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I compose and post these articles with only one desire in my heart: to praise God and to offer modest help on your spiritual journey.

Friday, June 19, 2015


Whether by reason of shared faith or our common humanity we come to
know and often call each other brothers and sisters. None of us, saint
or sinner is truly alone. No one is just a single individual with no
ties to anyone else. We all have a stake in each other's lives. We
share responsibility for one another at very different degrees of

First let me greet our brother and sister Muslims who are now in the
holy month of Ramadan. As a community of faith they are fasting from
food and water from sunrise to sunset during this very hot and dry
month. Their fasting is not just for their individual discipline and
spiritual growth but for all of humanity to be more aware of one
another's needs. Peace, and thank you for your fidelity.

Tragically we have been drawn into the action of one individual in
Charleston who acted out of hate. Adding to this senseless act is
where it took place. Gun fire rang out in a historic church often at
the center of bringing comfort to victims of so much suffering. A
small circle of those in a Wednesday bible study welcomed their
murderer. Who can begin to explain or fully comprehend a young man
welcomed by a small group of believers into a circle of God's word yet
all the time contemplating their murder? Who can explain or comprehend
someone who acknowledges their warmth and welcome almost deterred him
from following his evil intention?

All of us may wish to wash our hands of such filth. However we all as
brothers and sisters must undergo a self-examination for the little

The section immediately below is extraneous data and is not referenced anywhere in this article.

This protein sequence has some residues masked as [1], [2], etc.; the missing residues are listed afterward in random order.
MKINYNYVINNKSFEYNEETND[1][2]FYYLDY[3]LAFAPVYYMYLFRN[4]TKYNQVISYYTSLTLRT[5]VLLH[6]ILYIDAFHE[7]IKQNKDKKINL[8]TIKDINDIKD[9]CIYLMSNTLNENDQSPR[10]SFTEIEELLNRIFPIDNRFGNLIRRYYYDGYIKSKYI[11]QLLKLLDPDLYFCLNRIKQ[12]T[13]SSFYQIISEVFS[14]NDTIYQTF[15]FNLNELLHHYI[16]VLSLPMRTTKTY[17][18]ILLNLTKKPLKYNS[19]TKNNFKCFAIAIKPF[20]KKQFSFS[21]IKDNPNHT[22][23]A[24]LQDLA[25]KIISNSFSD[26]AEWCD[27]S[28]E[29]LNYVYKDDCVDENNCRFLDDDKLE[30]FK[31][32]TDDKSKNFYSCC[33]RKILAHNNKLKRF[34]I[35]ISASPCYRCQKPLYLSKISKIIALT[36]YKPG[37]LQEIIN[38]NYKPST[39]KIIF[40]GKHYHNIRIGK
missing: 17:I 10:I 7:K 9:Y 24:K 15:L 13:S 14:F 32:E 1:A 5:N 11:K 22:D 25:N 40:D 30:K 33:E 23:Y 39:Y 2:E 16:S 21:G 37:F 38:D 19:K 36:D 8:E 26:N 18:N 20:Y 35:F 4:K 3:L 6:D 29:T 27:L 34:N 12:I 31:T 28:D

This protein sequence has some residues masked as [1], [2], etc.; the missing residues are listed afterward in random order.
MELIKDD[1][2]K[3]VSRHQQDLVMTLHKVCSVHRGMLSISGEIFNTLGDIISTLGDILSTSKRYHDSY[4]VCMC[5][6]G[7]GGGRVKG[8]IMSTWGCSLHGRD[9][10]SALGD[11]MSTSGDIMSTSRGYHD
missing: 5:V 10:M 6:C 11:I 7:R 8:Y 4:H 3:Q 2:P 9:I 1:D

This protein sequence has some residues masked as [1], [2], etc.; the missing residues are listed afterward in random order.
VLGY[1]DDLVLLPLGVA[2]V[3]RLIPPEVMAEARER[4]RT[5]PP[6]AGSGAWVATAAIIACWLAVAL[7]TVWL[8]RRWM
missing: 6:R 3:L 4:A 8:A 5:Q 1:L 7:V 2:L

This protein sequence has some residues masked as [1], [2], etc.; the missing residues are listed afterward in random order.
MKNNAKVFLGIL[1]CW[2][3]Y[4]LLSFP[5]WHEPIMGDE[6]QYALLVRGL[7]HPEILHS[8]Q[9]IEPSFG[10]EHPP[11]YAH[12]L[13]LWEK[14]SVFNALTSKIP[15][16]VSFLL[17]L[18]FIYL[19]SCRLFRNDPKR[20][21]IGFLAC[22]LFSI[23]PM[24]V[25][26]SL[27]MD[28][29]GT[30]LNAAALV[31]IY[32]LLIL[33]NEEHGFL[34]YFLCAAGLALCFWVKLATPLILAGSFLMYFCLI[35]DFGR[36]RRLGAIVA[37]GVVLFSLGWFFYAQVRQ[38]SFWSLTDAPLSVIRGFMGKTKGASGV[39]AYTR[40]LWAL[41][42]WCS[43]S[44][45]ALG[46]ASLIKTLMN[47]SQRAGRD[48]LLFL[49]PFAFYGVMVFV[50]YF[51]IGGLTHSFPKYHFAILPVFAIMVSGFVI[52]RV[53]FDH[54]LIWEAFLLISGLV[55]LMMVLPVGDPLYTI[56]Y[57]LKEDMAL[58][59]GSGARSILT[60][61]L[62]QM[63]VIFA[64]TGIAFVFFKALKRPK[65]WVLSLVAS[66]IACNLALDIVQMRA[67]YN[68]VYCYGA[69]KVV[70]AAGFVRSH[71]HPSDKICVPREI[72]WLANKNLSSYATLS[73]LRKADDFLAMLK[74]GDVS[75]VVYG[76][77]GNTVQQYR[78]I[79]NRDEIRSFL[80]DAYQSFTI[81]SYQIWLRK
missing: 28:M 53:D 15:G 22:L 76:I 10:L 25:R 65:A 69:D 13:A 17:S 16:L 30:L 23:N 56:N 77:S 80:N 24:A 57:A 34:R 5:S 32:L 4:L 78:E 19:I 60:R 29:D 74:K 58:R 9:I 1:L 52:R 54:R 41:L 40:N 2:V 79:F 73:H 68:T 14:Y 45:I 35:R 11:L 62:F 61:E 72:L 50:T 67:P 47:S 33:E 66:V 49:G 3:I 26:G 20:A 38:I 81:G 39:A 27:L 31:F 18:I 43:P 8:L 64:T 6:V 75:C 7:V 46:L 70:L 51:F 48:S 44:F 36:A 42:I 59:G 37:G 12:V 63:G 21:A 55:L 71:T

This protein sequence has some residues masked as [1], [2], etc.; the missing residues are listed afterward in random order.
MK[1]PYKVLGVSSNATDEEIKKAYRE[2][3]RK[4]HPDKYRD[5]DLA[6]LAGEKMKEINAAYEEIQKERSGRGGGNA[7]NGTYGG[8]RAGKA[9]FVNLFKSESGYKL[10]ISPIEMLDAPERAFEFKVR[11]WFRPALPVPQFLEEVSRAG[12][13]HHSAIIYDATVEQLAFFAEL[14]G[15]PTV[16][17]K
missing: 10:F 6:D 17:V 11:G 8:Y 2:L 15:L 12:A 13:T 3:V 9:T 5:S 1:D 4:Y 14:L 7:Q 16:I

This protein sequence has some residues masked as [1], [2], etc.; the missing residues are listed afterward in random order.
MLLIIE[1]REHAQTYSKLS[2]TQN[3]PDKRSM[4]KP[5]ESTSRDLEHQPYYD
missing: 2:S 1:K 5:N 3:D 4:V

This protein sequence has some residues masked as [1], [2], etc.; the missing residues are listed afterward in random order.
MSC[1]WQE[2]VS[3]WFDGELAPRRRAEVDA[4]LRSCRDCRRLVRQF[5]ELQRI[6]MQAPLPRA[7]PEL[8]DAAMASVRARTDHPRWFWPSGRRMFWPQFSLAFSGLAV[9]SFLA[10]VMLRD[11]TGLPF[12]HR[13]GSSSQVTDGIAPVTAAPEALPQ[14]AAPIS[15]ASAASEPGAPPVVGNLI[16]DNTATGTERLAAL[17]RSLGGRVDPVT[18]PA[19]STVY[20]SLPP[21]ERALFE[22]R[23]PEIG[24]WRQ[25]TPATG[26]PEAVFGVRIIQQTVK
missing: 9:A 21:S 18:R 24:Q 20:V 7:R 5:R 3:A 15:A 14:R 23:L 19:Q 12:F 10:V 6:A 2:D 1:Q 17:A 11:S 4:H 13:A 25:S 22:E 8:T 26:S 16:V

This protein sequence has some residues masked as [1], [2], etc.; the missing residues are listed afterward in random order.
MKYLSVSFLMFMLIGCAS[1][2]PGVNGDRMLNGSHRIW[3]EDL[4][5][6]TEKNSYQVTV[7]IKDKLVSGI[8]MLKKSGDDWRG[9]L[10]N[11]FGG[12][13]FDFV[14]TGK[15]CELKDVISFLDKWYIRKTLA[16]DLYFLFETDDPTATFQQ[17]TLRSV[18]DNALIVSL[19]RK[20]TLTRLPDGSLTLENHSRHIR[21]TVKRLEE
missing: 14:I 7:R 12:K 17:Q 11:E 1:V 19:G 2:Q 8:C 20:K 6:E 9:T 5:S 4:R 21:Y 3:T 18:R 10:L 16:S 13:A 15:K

things that we say and do that creates the communities we live in and
the society that is ours. Charleston has given us a lesson in true
Christianity as well as a lesson of hate.

If we were able to compare the words that formed a young man into a
terrorist with the words that formed a pastor and politician we would
clearly see the impact of our words. On one side would be the hate
speech that blames certain people of color for the hopelessness that
filled the hearts of a murderer. From the radio waves, the internet,
the T.V. shows, and movies the heart of one weak young man was
fashioned into a cold blooded murder. Grandmothers and welcoming
pastor were not enough to melt the coldness of his heart. What must
have filled his mind were the unchecked words of blame, accusation and

On the other side in comparison were the words fashioned out of a
movement of dignity, self-worth, respect, peace, and forgiveness. The
fruits of these words have spoken forgiveness and prayers for the soul
of the terrorist that he might surrender himself to Christ.

At minimum, each one of us is responsible for the words we listen to
and the words we say. At minimum each one of us is responsible for the
communities we shape by our words. The weakest most fragile
individuals will act out what they hear. These weak sad individuals in
our society feel empowered and justified when they hear others using
words to cause pain, to denigrate, to harm, and to separate out

From those shaped by love and mercy the action of the weakest will
likely be hugs. From the weakest within families, groups,
associations, even churches that demean, devalue, insult, mock and
belittle will be violence.

I have heard more than once from individuals shaped by words of hate
and so called righteousness the very word of God being twisted for
hate speech. Preachers, politicians, news commentators need to be
particularly responsible for the fruits of their words. Add to these
words the powerful images or symbols these words evoke and we have
even more dangerous fuel to ignite violence.

Let us as people of faith be instructed, be encouraged and be
motivated towards action by those family members who lost their loved
one due to domestic terrorism in Charleston. Let us check our speech.
Let us be motivated by peace, understanding, respect, tolerance, and
forgiveness. It does not take courage to stand behind a gun but it
takes great courage to face a gun and offer peace to a brother or a

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